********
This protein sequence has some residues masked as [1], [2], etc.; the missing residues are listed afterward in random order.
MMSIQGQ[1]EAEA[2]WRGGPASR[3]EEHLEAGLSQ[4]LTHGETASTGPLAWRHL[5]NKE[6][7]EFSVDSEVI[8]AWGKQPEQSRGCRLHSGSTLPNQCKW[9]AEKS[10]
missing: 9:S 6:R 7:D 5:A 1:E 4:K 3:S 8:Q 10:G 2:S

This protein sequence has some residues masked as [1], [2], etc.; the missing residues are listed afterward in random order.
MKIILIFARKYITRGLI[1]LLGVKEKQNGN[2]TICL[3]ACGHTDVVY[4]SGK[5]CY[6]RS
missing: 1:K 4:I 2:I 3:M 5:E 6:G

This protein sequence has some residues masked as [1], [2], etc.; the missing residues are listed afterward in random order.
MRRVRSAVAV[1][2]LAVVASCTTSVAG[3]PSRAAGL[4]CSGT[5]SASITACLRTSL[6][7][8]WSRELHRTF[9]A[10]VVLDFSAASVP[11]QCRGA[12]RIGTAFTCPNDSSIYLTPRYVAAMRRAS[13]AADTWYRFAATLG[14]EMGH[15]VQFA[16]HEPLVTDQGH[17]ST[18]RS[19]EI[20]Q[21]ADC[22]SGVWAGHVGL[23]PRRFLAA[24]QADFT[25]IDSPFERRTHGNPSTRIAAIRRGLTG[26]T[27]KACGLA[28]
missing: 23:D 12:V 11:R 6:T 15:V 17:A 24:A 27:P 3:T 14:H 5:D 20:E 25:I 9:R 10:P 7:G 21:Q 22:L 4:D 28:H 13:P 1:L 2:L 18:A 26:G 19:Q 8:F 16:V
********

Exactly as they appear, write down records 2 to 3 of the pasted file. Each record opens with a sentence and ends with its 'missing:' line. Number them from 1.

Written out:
This protein sequence has some residues masked as [1], [2], etc.; the missing residues are listed afterward in random order.
MKIILIFARKYITRGLI[1]LLGVKEKQNGN[2]TICL[3]ACGHTDVVY[4]SGK[5]CY[6]RS
missing: 1:K 4:I 2:I 3:M 5:E 6:G

This protein sequence has some residues masked as [1], [2], etc.; the missing residues are listed afterward in random order.
MRRVRSAVAV[1][2]LAVVASCTTSVAG[3]PSRAAGL[4]CSGT[5]SASITACLRTSL[6][7][8]WSRELHRTF[9]A[10]VVLDFSAASVP[11]QCRGA[12]RIGTAFTCPNDSSIYLTPRYVAAMRRAS[13]AADTWYRFAATLG[14]EMGH[15]VQFA[16]HEPLVTDQGH[17]ST[18]RS[19]EI[20]Q[21]ADC[22]SGVWAGHVGL[23]PRRFLAA[24]QADFT[25]IDSPFERRTHGNPSTRIAAIRRGLTG[26]T[27]KACGLA[28]
missing: 23:D 12:V 11:R 6:T 15:V 17:A 24:A 27:P 3:T 14:H 5:D 20:E 25:I 9:R 10:P 7:G 21:Q 22:L 4:D 28:H 13:P 1:L 2:L 18:A 26:G 19:Q 8:F 16:V